Projections show La Republique en Marche (Republic on the Move) and its MoDem ally set to win up to 445 seats in the 577-seat National Assembly.
Having an absolute majority in the National Assembly, France's lower and more powerful house of parliament, will allow Macron to govern more at ease during his five-year term.
"Working class voters vote less in parliamentary elections than in presidential ones", he said. They also blamed the long election cycle, with party primaries that started past year before the two rounds of presidential and then legislative voting, for turning voters off.
A swath of senior Socialists, including former government ministers, lost their seats in the first round.
Cambadelis called on voters to favor more political pluralism in the second round.
French President Emmanuel Macron's centrist party claimed victory in Sunday's first round of elections to the National Assembly, despite a historically low turn-out.
"France is back", Prime Minister Edouard Philippe told French TV.
The prime minister also thanked security services for protecting voting stations and ensuring a safe vote after a string of deadly extremist attacks. Polls project it could win about a dozen seats, in part because of a voting system that favors the biggest parties.
Le Pen has spent the past six years since taking charge of the FN trying to expunge the xenophobic, anti-Semitic ethos engendered by her father Jean-Marie Le Pen, who co-founded the party in 1972.
The right-wing Republican party, which only at the start of this year had seemed on course to win the Presidency under Francois Fillon, will be nearly certainly be the main opposition, with between 70 and 110 seats according to Ipsos projections.
Global desk - The centrist party of French President Emmanuel Macron looks on course to win a landslide victory following the first round of parliamentary elections. "Millions of you have confirmed your attachment to the president of the Republic's project of renewal, unification and re-conquest", Philippe declared in a statement.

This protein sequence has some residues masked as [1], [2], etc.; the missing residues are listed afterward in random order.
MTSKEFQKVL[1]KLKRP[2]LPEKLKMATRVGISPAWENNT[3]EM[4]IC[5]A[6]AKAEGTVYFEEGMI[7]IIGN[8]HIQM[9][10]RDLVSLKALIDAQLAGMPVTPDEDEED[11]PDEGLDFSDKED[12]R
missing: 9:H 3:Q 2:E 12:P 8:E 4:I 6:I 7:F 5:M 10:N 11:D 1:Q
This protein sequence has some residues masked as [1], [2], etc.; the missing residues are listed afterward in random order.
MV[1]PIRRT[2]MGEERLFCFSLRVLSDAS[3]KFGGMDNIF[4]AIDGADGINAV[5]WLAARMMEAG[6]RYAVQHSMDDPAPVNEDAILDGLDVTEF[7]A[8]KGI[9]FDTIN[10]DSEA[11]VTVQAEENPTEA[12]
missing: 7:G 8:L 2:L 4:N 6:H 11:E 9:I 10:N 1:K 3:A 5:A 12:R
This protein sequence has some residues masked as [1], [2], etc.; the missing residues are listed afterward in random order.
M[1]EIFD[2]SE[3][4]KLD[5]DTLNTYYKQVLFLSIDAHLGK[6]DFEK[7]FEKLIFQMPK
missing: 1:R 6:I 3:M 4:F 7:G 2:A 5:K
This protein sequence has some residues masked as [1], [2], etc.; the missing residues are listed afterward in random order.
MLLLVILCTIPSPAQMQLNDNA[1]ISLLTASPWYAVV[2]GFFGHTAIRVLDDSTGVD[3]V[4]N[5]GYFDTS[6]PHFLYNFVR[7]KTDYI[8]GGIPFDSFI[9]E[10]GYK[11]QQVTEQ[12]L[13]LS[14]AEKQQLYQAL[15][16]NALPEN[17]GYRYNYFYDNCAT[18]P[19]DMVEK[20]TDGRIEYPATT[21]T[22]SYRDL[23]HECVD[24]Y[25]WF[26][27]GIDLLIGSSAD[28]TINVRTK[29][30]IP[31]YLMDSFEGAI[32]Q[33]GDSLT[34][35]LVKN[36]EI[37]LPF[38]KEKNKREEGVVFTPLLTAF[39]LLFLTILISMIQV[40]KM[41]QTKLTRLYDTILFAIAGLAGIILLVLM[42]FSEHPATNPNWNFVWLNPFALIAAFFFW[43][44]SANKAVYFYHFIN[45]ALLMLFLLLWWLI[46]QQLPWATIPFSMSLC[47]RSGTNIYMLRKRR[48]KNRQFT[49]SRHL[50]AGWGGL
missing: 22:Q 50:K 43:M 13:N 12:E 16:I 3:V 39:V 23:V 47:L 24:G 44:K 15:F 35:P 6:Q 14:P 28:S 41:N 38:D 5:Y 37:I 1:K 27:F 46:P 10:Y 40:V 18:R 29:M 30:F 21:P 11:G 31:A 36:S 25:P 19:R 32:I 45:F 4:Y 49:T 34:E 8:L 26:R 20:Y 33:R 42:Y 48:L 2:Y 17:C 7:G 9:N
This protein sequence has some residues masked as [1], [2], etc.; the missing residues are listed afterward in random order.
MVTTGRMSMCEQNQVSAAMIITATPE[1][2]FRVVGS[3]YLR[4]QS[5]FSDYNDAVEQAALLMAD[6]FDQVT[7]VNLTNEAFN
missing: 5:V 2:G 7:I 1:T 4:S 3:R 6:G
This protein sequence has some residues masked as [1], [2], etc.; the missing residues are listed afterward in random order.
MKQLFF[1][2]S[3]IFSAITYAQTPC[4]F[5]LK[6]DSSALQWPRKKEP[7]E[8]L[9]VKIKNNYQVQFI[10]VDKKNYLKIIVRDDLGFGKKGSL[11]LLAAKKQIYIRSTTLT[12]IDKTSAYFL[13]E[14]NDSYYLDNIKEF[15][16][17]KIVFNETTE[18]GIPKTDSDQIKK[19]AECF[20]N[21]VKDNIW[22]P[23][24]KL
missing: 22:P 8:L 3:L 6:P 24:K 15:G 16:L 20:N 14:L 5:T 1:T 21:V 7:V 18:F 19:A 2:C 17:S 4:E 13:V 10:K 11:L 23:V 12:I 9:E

She at least made it easily into the run-off in the northern town of Henin-Beaumont against 12 rivals and will fight a political novice from Macron's party, Anne Roquet.
Jean-Luc Melenchon, a far-left candidate who also scored well in the presidentials, said Macron had won a "circumstantial majority".
The Macron victory is the biggest majority seen in France since Charles de Gaulle's landslide win in 1968.
Pollsters forecast the Republicans would win 20.9 percent, the FN 13.1 percent, and the Socialists with a grouping of left-wing parties 9 percent.
Speaking to Xinhua, Madani Cheurfa, secretary general of the Center of Political Research of Sciences Po, said Macron's almost ideal performance since taking office significantly backed his camp's strong performance in the first round of the legislative election.
Less than half of voters cast their ballots, however, raising fears that the president's mandate could be weakened by a lack of participation.
There are 7,782 candidates vying for the 577 seats in the lower house of France's Parliament - so Macron's party needs 289 for a minimum majority. Top vote-getters advance to the decisive second round June 18. The FN's result showed the party is struggling to rebound from Le Pen's bruising defeat by Macron in the presidential run-off.